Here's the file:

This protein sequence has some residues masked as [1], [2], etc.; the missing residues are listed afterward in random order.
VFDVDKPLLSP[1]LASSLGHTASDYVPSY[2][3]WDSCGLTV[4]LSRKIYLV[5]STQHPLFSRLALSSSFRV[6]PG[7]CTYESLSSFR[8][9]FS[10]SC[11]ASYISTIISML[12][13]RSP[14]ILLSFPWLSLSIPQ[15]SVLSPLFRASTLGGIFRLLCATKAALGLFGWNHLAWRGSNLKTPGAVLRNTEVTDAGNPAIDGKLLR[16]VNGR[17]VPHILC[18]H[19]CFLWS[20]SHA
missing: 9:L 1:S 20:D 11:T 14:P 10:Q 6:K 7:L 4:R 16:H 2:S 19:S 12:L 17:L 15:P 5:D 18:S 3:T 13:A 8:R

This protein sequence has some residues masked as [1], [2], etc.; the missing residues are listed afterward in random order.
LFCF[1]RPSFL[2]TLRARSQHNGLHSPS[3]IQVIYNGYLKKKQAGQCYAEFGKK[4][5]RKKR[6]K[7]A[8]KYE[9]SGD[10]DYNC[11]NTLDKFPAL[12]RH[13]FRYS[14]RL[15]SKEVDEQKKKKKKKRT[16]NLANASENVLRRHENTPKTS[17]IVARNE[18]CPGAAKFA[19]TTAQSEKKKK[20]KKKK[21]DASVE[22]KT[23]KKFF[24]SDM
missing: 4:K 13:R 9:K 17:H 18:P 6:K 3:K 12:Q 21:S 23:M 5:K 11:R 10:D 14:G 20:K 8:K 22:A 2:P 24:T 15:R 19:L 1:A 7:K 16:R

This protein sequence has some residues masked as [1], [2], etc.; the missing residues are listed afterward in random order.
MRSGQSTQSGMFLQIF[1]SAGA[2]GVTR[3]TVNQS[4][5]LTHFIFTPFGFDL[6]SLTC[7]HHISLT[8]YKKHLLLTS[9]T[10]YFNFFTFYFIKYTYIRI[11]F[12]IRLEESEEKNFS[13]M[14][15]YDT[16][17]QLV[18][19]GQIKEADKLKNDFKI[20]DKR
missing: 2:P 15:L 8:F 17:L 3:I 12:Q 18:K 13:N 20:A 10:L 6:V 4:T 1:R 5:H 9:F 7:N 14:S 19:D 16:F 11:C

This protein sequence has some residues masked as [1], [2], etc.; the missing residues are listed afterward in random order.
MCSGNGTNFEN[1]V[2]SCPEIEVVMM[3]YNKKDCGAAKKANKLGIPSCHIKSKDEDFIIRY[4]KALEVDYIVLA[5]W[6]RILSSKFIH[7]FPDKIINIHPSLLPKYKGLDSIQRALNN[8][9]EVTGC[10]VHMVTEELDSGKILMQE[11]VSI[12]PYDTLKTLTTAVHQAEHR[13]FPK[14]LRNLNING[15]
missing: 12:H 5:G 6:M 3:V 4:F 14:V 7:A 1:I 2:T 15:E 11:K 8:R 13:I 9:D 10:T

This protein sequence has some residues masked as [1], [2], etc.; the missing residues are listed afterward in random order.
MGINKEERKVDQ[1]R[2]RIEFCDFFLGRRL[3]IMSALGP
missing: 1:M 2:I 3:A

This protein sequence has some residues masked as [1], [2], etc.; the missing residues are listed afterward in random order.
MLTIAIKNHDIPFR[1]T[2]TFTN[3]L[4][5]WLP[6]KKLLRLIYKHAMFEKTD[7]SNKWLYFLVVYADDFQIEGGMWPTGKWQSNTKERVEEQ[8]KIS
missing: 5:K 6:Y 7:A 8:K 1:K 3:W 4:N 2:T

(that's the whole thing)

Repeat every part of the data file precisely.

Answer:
This protein sequence has some residues masked as [1], [2], etc.; the missing residues are listed afterward in random order.
VFDVDKPLLSP[1]LASSLGHTASDYVPSY[2][3]WDSCGLTV[4]LSRKIYLV[5]STQHPLFSRLALSSSFRV[6]PG[7]CTYESLSSFR[8][9]FS[10]SC[11]ASYISTIISML[12][13]RSP[14]ILLSFPWLSLSIPQ[15]SVLSPLFRASTLGGIFRLLCATKAALGLFGWNHLAWRGSNLKTPGAVLRNTEVTDAGNPAIDGKLLR[16]VNGR[17]VPHILC[18]H[19]CFLWS[20]SHA
missing: 9:L 1:S 20:D 11:T 14:P 10:Q 6:K 7:L 4:R 16:H 2:S 19:S 12:L 17:L 15:P 5:D 18:S 3:T 13:A 8:R

This protein sequence has some residues masked as [1], [2], etc.; the missing residues are listed afterward in random order.
LFCF[1]RPSFL[2]TLRARSQHNGLHSPS[3]IQVIYNGYLKKKQAGQCYAEFGKK[4][5]RKKR[6]K[7]A[8]KYE[9]SGD[10]DYNC[11]NTLDKFPAL[12]RH[13]FRYS[14]RL[15]SKEVDEQKKKKKKKRT[16]NLANASENVLRRHENTPKTS[17]IVARNE[18]CPGAAKFA[19]TTAQSEKKKK[20]KKKK[21]DASVE[22]KT[23]KKFF[24]SDM
missing: 4:K 13:R 9:K 17:H 18:P 6:K 3:K 12:Q 21:S 23:M 5:K 11:R 10:D 14:G 20:K 8:K 22:A 2:P 24:T 15:R 19:L 1:A 7:K 16:R

This protein sequence has some residues masked as [1], [2], etc.; the missing residues are listed afterward in random order.
MRSGQSTQSGMFLQIF[1]SAGA[2]GVTR[3]TVNQS[4][5]LTHFIFTPFGFDL[6]SLTC[7]HHISLT[8]YKKHLLLTS[9]T[10]YFNFFTFYFIKYTYIRI[11]F[12]IRLEESEEKNFS[13]M[14][15]YDT[16][17]QLV[18][19]GQIKEADKLKNDFKI[20]DKR
missing: 2:P 15:L 8:F 17:L 3:I 12:Q 18:K 13:N 20:A 10:L 6:V 4:T 1:R 5:H 9:F 7:N 14:S 19:D 16:F 11:C

This protein sequence has some residues masked as [1], [2], etc.; the missing residues are listed afterward in random order.
MCSGNGTNFEN[1]V[2]SCPEIEVVMM[3]YNKKDCGAAKKANKLGIPSCHIKSKDEDFIIRY[4]KALEVDYIVLA[5]W[6]RILSSKFIH[7]FPDKIINIHPSLLPKYKGLDSIQRALNN[8][9]EVTGC[10]VHMVTEELDSGKILMQE[11]VSI[12]PYDTLKTLTTAVHQAEHR[13]FPK[14]LRNLNING[15]
missing: 12:H 5:G 6:M 3:V 4:F 14:V 7:A 1:I 2:T 15:E 11:K 8:R 13:I 9:D 10:T

This protein sequence has some residues masked as [1], [2], etc.; the missing residues are listed afterward in random order.
MGINKEERKVDQ[1]R[2]RIEFCDFFLGRRL[3]IMSALGP
missing: 1:M 2:I 3:A

This protein sequence has some residues masked as [1], [2], etc.; the missing residues are listed afterward in random order.
MLTIAIKNHDIPFR[1]T[2]TFTN[3]L[4][5]WLP[6]KKLLRLIYKHAMFEKTD[7]SNKWLYFLVVYADDFQIEGGMWPTGKWQSNTKERVEEQ[8]KIS
missing: 5:K 6:Y 7:A 8:K 1:K 3:W 4:N 2:T